The Web is rich of tables (e.g., HTML tables, spreadsheets, Google Fusion Tables) that host a considerable wealth of high-quality relational data. Unlike unstructured texts, tables usually favour the automatic extraction of data because of their regular structure and properties. The data extraction is usually complemented by the annotation of the table, which determines its semantics by ... [Show full abstract] identifying a type for each column, the relations between columns, if any, and the entities that occur in each cell.
In this paper, we focus on the problem of discovering and annotating entities in tables. More specifically, we describe an algorithm that identifies the rows of a table that contain information on entities of specific types (e.g., restaurant, museum, theatre) derived from an ontology and determines the cells in which the names of those entities occur. We implemented this algorithm while developing a faceted browser over a repository of RDF data on points of interest of cities that we extracted from Google Fusion Tables.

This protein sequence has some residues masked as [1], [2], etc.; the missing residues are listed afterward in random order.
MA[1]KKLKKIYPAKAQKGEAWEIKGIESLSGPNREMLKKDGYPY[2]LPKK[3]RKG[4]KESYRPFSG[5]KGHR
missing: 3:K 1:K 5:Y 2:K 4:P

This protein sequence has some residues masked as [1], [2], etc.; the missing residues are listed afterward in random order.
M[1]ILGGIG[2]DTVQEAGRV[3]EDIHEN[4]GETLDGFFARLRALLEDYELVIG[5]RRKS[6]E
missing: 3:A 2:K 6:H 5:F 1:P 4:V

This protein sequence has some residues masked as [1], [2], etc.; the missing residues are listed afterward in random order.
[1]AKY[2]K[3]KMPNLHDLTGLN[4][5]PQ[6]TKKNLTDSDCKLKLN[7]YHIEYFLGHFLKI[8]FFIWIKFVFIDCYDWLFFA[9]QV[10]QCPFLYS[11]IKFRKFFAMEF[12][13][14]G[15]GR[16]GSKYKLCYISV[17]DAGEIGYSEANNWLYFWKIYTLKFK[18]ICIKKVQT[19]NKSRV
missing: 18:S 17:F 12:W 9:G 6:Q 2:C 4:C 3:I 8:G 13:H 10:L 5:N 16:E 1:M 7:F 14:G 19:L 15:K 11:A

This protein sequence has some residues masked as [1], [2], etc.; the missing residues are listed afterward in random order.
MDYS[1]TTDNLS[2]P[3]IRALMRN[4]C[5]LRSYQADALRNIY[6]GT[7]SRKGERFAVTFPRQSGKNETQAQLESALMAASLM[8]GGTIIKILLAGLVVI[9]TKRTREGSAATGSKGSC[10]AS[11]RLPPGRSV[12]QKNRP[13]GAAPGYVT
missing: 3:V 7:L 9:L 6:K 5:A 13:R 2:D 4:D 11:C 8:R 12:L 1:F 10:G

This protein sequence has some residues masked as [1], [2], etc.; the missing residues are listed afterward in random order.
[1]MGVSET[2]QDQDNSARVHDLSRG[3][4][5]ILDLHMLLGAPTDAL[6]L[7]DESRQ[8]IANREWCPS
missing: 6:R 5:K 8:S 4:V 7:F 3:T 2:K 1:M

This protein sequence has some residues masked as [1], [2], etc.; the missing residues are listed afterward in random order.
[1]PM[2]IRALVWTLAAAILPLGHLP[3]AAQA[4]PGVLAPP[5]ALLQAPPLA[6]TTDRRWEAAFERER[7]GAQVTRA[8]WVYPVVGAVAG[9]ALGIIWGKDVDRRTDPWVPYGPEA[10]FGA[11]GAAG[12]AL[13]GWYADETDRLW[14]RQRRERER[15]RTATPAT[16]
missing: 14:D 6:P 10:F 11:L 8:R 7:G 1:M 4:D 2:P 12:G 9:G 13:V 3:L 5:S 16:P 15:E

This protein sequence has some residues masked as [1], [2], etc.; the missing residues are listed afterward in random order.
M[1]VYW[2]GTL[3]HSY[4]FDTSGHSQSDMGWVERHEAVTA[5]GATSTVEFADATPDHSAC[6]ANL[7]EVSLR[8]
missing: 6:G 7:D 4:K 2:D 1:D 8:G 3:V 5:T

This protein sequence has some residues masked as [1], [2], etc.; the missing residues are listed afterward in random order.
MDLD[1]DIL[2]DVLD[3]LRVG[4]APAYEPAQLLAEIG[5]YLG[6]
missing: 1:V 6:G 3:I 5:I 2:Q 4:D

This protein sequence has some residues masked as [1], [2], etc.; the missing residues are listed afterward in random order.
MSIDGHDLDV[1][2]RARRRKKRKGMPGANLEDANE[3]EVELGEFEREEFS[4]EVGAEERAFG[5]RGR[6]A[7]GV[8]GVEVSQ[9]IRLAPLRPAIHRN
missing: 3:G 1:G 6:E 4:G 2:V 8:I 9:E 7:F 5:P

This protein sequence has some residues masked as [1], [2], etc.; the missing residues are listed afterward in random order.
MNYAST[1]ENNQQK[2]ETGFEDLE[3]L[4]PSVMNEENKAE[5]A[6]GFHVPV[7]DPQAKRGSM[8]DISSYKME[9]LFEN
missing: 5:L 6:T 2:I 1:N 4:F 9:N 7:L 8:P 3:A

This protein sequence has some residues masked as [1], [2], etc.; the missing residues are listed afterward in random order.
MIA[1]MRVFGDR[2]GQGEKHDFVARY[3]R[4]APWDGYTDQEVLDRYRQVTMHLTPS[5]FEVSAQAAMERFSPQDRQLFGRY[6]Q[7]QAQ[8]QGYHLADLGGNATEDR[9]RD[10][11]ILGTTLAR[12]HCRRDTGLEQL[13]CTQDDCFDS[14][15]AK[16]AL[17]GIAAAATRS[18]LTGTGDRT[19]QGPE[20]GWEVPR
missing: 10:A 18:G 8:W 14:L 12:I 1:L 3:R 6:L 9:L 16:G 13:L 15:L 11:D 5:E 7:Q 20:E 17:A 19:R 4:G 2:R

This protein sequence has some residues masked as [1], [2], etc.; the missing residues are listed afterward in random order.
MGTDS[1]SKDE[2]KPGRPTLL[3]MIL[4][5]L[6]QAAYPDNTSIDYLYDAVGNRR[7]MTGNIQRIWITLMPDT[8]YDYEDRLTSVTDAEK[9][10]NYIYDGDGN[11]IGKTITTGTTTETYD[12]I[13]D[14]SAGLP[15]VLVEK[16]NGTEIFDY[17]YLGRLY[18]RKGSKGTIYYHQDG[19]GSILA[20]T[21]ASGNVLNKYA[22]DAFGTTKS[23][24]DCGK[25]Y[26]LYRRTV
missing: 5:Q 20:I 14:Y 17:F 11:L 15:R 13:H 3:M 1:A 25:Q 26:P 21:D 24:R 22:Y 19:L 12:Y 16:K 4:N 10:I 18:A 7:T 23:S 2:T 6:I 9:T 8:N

We claim that our algorithm complements the existing approaches, which annotate entities in a table based on a pre-compiled reference catalogue that lists the types of a finite set of entities; as a result, they are unable to discover and annotate entities that do not belong to the reference catalogue. Instead, we train our algorithm to look for information on previously unseen entities on the Web so as to annotate them with the correct type.